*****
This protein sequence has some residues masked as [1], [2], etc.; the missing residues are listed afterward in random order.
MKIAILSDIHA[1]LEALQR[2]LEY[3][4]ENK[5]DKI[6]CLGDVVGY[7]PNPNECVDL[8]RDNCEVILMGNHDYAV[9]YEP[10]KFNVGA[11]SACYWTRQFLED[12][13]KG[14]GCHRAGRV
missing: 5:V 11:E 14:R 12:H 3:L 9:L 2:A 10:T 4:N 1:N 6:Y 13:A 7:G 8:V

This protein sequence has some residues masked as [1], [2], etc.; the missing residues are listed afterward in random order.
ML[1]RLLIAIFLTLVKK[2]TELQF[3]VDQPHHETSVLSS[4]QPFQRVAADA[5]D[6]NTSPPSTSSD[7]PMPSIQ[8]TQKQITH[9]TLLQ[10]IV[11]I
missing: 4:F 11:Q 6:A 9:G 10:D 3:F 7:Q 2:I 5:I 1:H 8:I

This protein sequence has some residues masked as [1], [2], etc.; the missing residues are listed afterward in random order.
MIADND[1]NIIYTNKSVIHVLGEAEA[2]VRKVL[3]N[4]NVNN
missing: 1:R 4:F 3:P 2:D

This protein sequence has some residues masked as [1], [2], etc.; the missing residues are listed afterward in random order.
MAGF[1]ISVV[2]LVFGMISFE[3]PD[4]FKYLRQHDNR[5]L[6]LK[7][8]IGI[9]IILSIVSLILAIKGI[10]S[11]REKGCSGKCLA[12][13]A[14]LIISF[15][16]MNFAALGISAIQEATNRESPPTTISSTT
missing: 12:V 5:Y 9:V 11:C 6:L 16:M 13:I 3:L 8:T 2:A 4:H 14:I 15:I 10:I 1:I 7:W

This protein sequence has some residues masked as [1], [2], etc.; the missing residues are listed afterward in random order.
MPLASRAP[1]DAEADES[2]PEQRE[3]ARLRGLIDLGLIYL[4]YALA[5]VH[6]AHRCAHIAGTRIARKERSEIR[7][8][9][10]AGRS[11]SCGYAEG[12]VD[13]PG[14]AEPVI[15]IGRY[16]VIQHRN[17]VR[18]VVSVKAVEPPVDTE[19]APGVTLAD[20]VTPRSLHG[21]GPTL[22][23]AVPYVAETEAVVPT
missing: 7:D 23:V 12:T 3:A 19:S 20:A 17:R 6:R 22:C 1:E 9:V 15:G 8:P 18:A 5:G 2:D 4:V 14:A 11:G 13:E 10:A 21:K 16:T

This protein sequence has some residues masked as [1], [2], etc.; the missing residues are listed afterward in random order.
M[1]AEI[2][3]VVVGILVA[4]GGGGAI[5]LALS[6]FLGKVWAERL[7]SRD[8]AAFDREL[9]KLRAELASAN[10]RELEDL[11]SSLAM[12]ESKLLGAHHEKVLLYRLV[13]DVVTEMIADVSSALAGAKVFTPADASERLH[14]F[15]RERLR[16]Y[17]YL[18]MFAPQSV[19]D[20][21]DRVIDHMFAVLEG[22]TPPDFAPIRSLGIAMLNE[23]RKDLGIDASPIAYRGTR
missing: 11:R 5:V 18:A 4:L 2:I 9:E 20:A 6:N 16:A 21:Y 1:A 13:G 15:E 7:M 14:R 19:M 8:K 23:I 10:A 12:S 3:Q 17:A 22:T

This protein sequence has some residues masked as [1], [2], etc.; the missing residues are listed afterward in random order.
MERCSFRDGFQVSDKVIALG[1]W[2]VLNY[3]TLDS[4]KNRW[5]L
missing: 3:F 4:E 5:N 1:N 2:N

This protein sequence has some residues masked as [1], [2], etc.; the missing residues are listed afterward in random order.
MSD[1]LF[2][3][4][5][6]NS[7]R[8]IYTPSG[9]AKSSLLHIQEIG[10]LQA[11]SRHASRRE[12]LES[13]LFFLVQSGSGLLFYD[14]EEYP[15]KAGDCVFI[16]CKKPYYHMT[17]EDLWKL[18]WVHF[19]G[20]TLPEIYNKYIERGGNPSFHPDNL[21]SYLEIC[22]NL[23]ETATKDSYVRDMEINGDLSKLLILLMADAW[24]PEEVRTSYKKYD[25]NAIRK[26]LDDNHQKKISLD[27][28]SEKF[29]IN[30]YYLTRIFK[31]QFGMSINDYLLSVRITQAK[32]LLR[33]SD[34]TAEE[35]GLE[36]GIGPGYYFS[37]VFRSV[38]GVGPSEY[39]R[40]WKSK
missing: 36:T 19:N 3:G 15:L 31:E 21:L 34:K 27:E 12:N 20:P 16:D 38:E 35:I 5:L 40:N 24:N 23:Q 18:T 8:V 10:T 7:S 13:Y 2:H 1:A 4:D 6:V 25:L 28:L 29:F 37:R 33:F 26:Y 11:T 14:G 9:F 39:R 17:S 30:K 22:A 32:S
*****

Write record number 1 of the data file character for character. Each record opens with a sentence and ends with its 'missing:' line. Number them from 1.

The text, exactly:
This protein sequence has some residues masked as [1], [2], etc.; the missing residues are listed afterward in random order.
MKIAILSDIHA[1]LEALQR[2]LEY[3][4]ENK[5]DKI[6]CLGDVVGY[7]PNPNECVDL[8]RDNCEVILMGNHDYAV[9]YEP[10]KFNVGA[11]SACYWTRQFLED[12][13]KG[14]GCHRAGRV
missing: 5:V 11:E 14:R 12:H 3:L 9:L 2:A 10:T 4:N 1:N 6:Y 13:A 7:G 8:V